© 2019 by Patrick Reed.

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If you are looking for a quick detour to break up the drive between Joshua Tree NP and the Pacific Ocean then I’d have to recommend the Mt. Palomar observatory. It’s run by the California Institute of Technology and is free to visit. Most notable thing to see here is the Hale Telescope.  

 

The drive up and down the mountain is full of those fun twisting and turning mountain roads (unless you get carsick – then it’s just hell). Cell reception is pretty much non-existent, and you have to watch out for Rattlesnakes while on the path back to the observation dome. Once inside you can’t actually get to the telescope, but there is a viewing area where you can at least check it out. It’s pretty impressive. The main building also has a bunch of information on the observatory and space in general.  

 

Just rereading the highlights of that last part – carsickness, no cell reception, rattlesnakes, and the inability to get to the actual telescope makes it sounds like a horrible place to visit. But it’s not, it’s really interesting – especially if you have any interest in astronomy.  

 

Once we left Mt. Palomar we headed West for the Pacific Ocean, Laguna Beach, and Dana Point. I can hear the complaints now – ‘But those aren’t parks, those are beach towns!’ 

 

Yeah – no national parks for this next section, just some cool alternative outdoor activities.

 

There was really just one reason we stopped in this area – whale watching. One of the local sportfishing companies (who shall remain nameless) also runs whale watching tours and after since disappointment of having come up empty on the last whale watching trip I went on had faded some time ago I was excited to finally see some whales. 

 

I was so excited that my wife and I got to the right when they opened and we were the first ones to board the boat. Gotta get those good seats! I spent the time we stood in line fiddling with my camera and preemptively changing lenses. We scored some seats right at the front of the boat and filled with excitement the boat headed out of the harbor and towards adventure!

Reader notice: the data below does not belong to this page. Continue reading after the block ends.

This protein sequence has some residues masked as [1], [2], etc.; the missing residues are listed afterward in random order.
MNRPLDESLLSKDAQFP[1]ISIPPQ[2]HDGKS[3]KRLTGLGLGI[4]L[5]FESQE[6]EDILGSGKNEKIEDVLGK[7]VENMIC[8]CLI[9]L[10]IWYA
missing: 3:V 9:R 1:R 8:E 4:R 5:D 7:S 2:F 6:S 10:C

Common Dolphins. Lots of common dolphins. So many common dolphins. Which is cool if you have not seen a dolphin in the wild before (which I had not) but is not really the only thing you want to see on a whale watching trip. Luckily we did not just see dolphins, we were able to catch a glimpse of a Hammerhead shark. That was pretty cool, our guide estimated it as being about 14 feet long.  

 

Then more common dolphins.

 

Then some seasickness. Protip – standing on the bow of a boat moving up and down in waves that would have been considered on Michigan’s Great Lakes to be rough (but are really nothing for the ocean) while looking through a viewfinder and trying to track dolphins is a great way to get yourself sick. So after a quick self-guided tour of the railing at the back of the boat it was time to take more pictures of dolphins.

 

Then back to the harbor. Overall, disappointed once again to not see a whale but the Hammerhead shark made up for it (especially since Hammerheads, followed closely by Tigersharks, are the best kind of sharks). 

Now some pictures!

Patrick Reed
Travel Photography